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Weber’s use of the ideal type of patrimonialism for Indic rulership


Sam Whimster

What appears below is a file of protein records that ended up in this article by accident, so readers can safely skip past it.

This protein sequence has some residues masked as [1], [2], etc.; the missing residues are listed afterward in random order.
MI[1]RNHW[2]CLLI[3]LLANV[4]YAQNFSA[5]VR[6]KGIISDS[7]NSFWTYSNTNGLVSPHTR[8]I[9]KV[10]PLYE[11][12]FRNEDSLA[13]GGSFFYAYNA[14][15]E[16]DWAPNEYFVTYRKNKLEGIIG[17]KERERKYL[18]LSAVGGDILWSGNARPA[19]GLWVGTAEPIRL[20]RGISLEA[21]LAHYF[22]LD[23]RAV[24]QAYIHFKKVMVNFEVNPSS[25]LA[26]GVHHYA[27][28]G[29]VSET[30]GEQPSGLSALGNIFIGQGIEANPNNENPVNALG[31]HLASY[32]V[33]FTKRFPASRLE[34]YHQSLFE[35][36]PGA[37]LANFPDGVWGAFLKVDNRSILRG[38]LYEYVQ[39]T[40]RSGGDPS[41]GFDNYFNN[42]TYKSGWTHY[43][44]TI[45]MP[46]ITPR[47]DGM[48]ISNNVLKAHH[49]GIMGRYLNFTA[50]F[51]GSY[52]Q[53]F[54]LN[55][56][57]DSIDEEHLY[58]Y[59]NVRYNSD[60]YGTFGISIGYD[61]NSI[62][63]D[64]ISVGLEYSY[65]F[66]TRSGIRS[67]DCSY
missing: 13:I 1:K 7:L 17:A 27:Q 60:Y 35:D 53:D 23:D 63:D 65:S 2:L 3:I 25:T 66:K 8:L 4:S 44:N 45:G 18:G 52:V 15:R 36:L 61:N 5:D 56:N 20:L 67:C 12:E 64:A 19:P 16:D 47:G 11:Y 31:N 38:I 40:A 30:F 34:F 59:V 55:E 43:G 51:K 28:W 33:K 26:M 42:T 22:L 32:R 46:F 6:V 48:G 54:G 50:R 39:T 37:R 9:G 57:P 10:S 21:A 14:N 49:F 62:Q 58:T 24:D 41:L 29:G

Criticisms of Weber’s over-emphasis on Indic civilization in terms of an unchanging Vedic caste order have to be tempered by the contingent role given to political rulerships, which Weber theorizes in term of patrimonialism and the legitimating role of religion in Indic rulerships. The article considers whether the ideal type of patrimonialism is vulnerable to Dipesh Chakrabarty’s provincializing Europe critique. The article makes two points: firstly, Weber recognizes the situatedness of academic thought and the ideal type is his answer to the value-relatedness of all academic study in the human and social sciences. Secondly, academic discourse is open to the deployment of other ideal types, such as the segmental state, alongside patrimonialism. Weber’s ideal-typical approach in his study of Hinduism and Buddhism has to be separated from the historical approach to India in his General Economic History where the role of colonialism is crucial to the rise of colonial capitalism and to the critical path dependency of western modern industrial capitalism.


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